Japan closes Mali embassy as security fears rise
Japan said Wednesday it would close its Malian embassy over growing security fears amid a French-led assault against Islamists which has raised concerns of a backlash against ethnic Arabs and Tuaregs.
French and Malian troops were due to sweep the outskirts of towns recently recaptured from the Al Qaeda-linked rebels for landmines they suspect the extremists left as they fled an air and ground assault by the armies.
Nearly two weeks after the UN-backed offensive was launched in Mali to dislodge the Islamists, the deteriorating situation prompted Japan to shut its embassy and evacuate key staff.
"After the French military advance the already unstable situation in Mali worsened further," foreign ministry spokesman Yutaka Yokoi told reporters in Tokyo.
The decision came a day after Japan announced that at least seven of its citizens were killed in a hostage siege in Algeria, which neighbours Mali, after an attack by Islamists which they said was retaliation for the French offensive.
France swept to the aid of the ill-equipped Malian army on January 11, as the extremists which seized the vast north in April 2012 made a push south towards the capital Bamako.
The former colonial power has said it could deploy upwards of 2,500 troops which would eventually hand over control to a West African force of over 4,000 troops which will be boosted by 2,000 men pledged by Chad.
UN chief Ban Ki-moon hailed France's "courageous" intervention but expressed fears over the safety of humanitarian workers and UN employees on the ground.
He added the proposed African force in Mali needed "critical logistical support" to help it take over from French forces.
The fallout from the war, which experts have warned could be drawn out and complex, is causing concerns.
The UN refugee agency estimates up to a million people could have fled their homes in coming months, and rights bodies have warned of the dire situation faced by those escaping fighting.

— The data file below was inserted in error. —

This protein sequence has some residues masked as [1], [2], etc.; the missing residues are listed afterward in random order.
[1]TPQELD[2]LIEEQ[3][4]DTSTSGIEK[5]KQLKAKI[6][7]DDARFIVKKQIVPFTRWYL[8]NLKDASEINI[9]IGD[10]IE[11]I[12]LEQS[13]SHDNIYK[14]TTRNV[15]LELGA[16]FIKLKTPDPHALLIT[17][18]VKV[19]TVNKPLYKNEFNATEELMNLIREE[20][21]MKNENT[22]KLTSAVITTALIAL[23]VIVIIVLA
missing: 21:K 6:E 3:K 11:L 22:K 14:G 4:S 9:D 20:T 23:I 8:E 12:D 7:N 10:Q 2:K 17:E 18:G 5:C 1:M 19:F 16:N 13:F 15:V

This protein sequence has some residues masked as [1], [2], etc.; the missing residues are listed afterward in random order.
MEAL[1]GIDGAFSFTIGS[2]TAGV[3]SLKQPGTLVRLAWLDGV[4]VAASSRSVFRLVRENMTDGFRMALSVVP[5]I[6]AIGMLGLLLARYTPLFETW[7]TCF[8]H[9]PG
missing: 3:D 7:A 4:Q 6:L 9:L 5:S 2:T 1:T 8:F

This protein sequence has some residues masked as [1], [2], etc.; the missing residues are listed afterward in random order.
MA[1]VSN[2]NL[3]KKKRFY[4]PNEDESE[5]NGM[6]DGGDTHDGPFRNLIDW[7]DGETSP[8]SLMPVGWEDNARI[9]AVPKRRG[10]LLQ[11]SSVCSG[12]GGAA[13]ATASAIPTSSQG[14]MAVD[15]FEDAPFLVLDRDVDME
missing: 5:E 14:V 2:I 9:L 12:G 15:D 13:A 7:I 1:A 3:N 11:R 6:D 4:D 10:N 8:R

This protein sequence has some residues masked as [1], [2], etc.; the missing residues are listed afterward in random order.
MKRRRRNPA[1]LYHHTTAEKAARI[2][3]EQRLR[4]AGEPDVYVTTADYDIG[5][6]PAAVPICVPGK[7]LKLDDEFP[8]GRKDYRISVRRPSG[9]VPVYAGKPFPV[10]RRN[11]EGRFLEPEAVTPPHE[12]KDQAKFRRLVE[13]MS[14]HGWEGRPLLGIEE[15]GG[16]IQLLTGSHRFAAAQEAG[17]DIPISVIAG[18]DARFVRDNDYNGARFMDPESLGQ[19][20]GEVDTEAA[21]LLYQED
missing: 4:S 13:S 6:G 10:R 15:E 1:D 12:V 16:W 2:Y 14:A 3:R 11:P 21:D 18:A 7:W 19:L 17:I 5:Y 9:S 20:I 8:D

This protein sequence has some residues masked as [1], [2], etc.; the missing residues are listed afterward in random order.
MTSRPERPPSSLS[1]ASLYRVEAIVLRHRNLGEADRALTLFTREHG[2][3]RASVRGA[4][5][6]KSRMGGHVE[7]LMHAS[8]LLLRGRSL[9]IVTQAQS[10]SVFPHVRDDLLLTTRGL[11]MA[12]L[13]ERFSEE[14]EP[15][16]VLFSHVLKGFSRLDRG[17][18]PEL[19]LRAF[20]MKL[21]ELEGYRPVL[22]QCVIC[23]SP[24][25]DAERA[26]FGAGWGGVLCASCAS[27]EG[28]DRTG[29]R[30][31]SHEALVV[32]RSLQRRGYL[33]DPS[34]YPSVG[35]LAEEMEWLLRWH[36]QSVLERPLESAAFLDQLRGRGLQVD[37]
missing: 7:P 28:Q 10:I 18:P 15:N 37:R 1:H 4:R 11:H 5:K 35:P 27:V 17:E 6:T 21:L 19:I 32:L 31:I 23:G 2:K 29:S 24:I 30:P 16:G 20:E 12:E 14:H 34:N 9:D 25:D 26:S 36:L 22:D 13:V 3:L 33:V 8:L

There are also increasing reports of attacks on light-skinned Tuareg or Arabs from Malian security forces.
"Here if you wear a turban, have a beard and wear a Tuareg robe, you are threatened," said a shopowner in Segou, a town some 270 kilometres northeast of Bamako.
"It has become very dangerous for us since this war started."
Afraid of being targeted, his son has shaved his beard and stopped wearing his turban, traditionally sported by Tuaregs and Arabs who make up the bulk of the armed rebel groups.
Malian army chief General Ibrahima Dahirou Dembele promised that any soldier involved in abuses would be brought to book.
"One mustn't get confused. Every white skin is not a terrorist or a jihadist and among the enemy which attacked our different position were many black skins. We are among brothers, whether one is black or white."
Meanwhile international moves to aid the operations revved up with the US military airlifting French troops and equipment from France into Mali.
"We expect the mission to last for the next several days," an AFRICOM spokesman, Chuck Prichard, told AFP in Germany on Tuesday.
Italy, Belgium, Britain, Canada, Denmark, the Netherlands, Spain and the United Arab Emirates are also providing transport planes or helicopters required to help move the African and French troops around Mali's vast expanses.
Mali's year-long crisis began when Tuaregs returning from fighting Kadhafi's war in Libya, battle-hardened and with a massive arsenal, took up a decades-old rebellion for independence of the north which they call Azawad.
They allied with hardline Islamists amid a political vacuum in Bamako after a March coup, and seized the key towns of Kidal, Gao and Timbuktu in a matter of days.
The Islamists later broke with their Tuareg allies, and with firm control of the north, implemented brutal sharia law.
The occupation sparked fears abroad that the vast northern half of the country could become a new Afghanistan-like haven for Al-Qaeda, prompting France to step as UN-backed plans for a regional intervention remained mired in hesitation.
French fighter jets have pounded Islamist strongholds in Gao, Kidal and Timbuktu, the fabled city where they destroyed a mansion belonging to slain Libyan leader Moamer Kadhafi which served as a key base for the north African Al-Qaeda branch.
Mali's army chief has said his French-backed forces could reclaim the northern towns of Gao and Timbuktu in a month.
© 2013 AFP